When the size of a joint-stock company is small, the number of shareholders is small, there is usually no separation between the owner and the direct operator, but the shareholders are usually simultaneously the executive of the company, that is, the General Meeting of Shareholders will simultaneously be a member of the Board of Directors.
For a larger company, the number of shareholders is greater, the running and management of the company becomes complicated and, therefore, a professional management team is required. From here, the person who directly runs the company may not be the company’s owner at the same time because of the company’s management process complexity, reflected in requiring the need to be transparent about the relationship between the owner and the direct operator of the joint stock company, the shareholders and others. Those are the reasons for establishing a Supervisory Board.
Note that for both types of companies, the legal representative of the company must reside permanently in Vietnam; in case of absence for more than 30 days in Vietnam, it must authorize in writing to another person as prescribed in the company’s charter to exercise the rights and duties of the legal representative of the company.
3. Capital and the ability to mobilize and transfer capital
- The charter capital of a joint-stock company is divided into equal parts called shares, while the capital of a limited liability company is not divided into parts but calculated as a percentage of capital contributed by each member.
- The ability to raise capital of a joint-stock company is much higher than that of a limited liability company through the issuance of shares to the public in the form of securities or intra-company issuances. Therefore, the capital structure of a joint stock company is very flexible. The issuance of shares to the public is considered a strength and also a weakness of a joint stock company. On the one hand, it will help the company raise a large amount of capital. On the other hand, the share price will be listed on the exchange, the share price partly reflects the company’s business situation honestly to the public.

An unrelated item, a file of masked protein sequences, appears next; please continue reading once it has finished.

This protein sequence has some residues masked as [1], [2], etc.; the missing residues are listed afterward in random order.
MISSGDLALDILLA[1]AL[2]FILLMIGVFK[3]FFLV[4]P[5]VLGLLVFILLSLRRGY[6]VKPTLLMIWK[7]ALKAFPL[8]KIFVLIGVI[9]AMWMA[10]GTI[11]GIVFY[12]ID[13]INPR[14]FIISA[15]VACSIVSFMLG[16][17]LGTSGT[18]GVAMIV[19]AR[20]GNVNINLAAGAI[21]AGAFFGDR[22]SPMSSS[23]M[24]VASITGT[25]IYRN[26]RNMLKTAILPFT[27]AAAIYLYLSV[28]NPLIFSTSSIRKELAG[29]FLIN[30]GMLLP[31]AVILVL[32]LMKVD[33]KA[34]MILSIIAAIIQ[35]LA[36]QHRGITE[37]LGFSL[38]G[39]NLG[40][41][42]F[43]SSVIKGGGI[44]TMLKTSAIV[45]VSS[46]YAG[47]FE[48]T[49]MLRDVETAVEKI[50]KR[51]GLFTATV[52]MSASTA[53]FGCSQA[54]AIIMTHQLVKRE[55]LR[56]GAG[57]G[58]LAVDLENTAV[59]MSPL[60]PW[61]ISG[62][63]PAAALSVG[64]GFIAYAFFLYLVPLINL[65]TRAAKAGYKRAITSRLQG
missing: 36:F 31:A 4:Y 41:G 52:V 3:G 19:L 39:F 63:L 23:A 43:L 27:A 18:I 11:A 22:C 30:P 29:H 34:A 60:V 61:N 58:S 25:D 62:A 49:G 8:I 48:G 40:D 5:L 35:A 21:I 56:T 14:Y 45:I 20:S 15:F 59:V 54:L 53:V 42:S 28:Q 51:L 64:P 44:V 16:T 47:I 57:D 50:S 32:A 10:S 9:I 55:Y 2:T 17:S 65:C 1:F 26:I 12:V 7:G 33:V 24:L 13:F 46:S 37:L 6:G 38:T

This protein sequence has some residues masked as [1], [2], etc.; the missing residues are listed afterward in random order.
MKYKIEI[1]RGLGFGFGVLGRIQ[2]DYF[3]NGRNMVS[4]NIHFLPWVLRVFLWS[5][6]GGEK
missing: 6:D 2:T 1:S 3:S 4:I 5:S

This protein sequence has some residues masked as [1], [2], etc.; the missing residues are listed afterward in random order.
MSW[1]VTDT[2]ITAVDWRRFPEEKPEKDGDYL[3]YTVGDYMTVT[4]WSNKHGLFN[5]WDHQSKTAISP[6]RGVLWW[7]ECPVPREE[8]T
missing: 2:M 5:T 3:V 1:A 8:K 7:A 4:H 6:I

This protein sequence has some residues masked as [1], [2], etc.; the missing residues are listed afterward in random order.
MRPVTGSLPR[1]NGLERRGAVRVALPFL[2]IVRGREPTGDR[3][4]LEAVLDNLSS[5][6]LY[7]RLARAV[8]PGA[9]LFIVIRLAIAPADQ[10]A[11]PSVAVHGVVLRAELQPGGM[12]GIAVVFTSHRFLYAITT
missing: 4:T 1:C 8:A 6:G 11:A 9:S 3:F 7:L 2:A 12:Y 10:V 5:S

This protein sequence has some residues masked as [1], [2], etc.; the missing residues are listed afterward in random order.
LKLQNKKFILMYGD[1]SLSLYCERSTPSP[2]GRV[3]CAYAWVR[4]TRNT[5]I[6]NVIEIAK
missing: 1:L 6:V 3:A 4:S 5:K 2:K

- The transfer of capital contributions of limited company members to people outside the company is strictly limited. The contributed capital must be offered to the members of the company in advance, so if the company or its members do not buy/buy out within 30 days from the date of the offering, this can be then offered for sale outside. The transfer of capital is carried out only with the consent of a group of members representing at least 75% of the charter capital of the company. This regulation has limited the penetration of outsiders into the company, so the operation of the limited company as well as the business secrets of the company are kept confidential at a high level, showing the human aspect of this company type.
- Shareholders of joint-stock companies are free to transfer their shares, except for the case of transferring ordinary shares of founding shareholders to non-founding shareholders in the first 3 years from the issuance of business registration certificates. With this regulation, although shareholders can maintain the liquidity of shares and can transfer shares conveniently when they need cash, it creates a huge risk in the operation of the joint stock company without limiting the penetration of strangers into the company and hence making it difficult to preserve business information. The nature of capital of a joint-stock company at this point appears when the mechanism of capital mobilization and circulation is higher.
Scope of responsibility
The scope of responsibility is considered the most important factor for investors when choosing the form of the business establishment because it directly affects their rights and interests when the company’s business activities are at risk.
- The scope of responsibility of members of limited companies and shareholders of joint-stock companies is “finite”. As mentioned above, limited company members are only liable for debts and other property obligations of the enterprise to the extent of the committed capital contributed to the enterprise.
- Similarly, joint-stock company shareholders are only responsible for the company’s debts until the end of the value of the shares they own. This means that if the company’s debt and other property obligations are greater than those committed by the members, they are not liable for the difference between the debt and the contributed capital.